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Southern Malawi’s dry, crusty fields used to be waist-high with corn. But two consecutive years of low rainfall have meant scarce harvests and have forced farmers to change just about everything they know about farming.
“This is one of the worst droughts I have seen in the past 10 years,” said Elisha Kapalamula, World Vision’s emergency response manager in Malawi, who grew up in the Southern African country.
If the drought continues and farmers feel like they have no other options, they will move from rural areas into the cities in search of work, splitting families apart, he said by phone from the capital Lilongwe.
“Malawi is one of the poorest countries in the world,” said Michelle Nunn, president and CEO of CARE USA, who visited Malawi recently to assess El Nino’s effects of repeated floods and droughts.
Weeds grow in a corn field in the village of Ngwelelo, one of the drought-stricken areas in Malawi. Photo by Andrew Renneisen/Getty Images
In the country of about 18 million people, more than one-third are in danger of not having enough food, she said.
“When you’re already living in poverty … and the rains don’t come, you keep thinking that they will come,” she said. Without pre-existing resources, the challenges are much greater.
Groups like CARE, World Vision and the World Food Program are providing basic food supplies and working with Malawi’s government to help train farmers in business and how to increase their yield. And in some cases, even switching the types of crops that they grow.
For example, CARE is helping farmers move from tobacco — a generally preferred cash crop — to more drought-resistant soy beans. The switchover meets with some resistance at first, said Nunn.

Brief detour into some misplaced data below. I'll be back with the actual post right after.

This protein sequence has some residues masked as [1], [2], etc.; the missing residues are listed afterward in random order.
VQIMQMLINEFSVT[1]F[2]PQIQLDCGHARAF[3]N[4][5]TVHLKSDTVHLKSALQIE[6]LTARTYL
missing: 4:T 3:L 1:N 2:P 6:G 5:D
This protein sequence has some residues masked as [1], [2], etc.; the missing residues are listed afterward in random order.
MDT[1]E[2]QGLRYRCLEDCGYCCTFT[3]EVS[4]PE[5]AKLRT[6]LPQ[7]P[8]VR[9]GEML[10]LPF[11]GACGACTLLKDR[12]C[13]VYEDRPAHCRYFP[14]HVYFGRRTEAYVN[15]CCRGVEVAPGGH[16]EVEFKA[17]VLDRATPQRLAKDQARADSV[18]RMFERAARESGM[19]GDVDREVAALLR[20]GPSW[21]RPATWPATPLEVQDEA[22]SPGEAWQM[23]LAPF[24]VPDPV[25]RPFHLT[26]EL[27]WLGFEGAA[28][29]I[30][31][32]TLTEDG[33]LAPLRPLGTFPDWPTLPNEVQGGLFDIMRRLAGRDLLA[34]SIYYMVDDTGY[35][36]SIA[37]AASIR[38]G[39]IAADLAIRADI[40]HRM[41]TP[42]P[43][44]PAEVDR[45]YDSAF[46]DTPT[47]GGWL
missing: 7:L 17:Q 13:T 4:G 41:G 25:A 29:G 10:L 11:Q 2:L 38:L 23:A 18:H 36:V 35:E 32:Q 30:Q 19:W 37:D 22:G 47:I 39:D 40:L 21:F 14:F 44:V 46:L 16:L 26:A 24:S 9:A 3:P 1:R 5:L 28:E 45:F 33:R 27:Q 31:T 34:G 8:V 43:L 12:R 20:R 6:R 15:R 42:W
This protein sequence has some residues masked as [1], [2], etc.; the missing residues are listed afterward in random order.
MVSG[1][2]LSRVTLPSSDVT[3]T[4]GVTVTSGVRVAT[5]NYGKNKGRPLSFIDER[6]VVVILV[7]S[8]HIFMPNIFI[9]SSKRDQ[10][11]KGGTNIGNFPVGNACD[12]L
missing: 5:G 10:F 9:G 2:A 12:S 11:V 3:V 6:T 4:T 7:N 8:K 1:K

In the village of Ngwelelo, near Zomba in southern Malawi, people water seedlings at a work for food program run by World Vision International and the World Food Program. Photo by Andrew Renneisen/Getty Images
“If you’re a farmer living on the edge of survival, and somebody says, ‘Why don’t you do everything different,’ we would all feel uncertain about that,” she said. “But CARE has put in place pilot projects, so people can see for themselves what the yield is and how to do it.”
World Vision and CARE also help villages organize savings groups with mostly women as members, which enables them to scale up their small businesses once they get going.
CARE also enlists women to demonstrate the effectiveness of changing crops. “[When] we were able to significantly increase the yield the women were bringing in, it was amazing how quickly their husbands were willing to shift,” Nunn said.
Women in Malawi listen to a briefing on the food distribution process outside a school in the village of Malikopo in southern Malawi. Photo by Andrew Renneisen/Getty Images
People wait in line for food aid at a school in the village of Malikopo, Malawi. In addition to food aid, groups are working with the government to distribute drought-resistant seeds. Photo by Andrew Renneisen/Getty Images
A woman carries corn from a CARE food distribution site in drought-affected southern Malawi. Photo courtesy of GLOBE Tv/CARE
Faida Rabison holds her daughter Ness, 11 months, who is suffering from severe malnutrition at the Ngalou Rural Hospital in Chikwawa, Malawi on Sept. 9. Photo by Andrew Renneisen/Getty Images
Dinesi Majawa pauses after watering his garden at his family home in the village of Masale, Malawi. Photo by Andrew Renneisen/Getty Images
A child eats while an emaciated dog watches in the village of Jekete in southern Malawi, one of the areas most affected by drought. Photo by Andrew Renneisen/Getty Images
Larisa Epatko produced multimedia web features and broadcast reports with a focus on foreign affairs for the PBS NewsHour. She has reported in places such as Jordan, Pakistan, Iraq, Haiti, Sudan, Western Sahara, Guantanamo Bay, China, Vietnam, South Korea, Turkey, Germany and Ireland.
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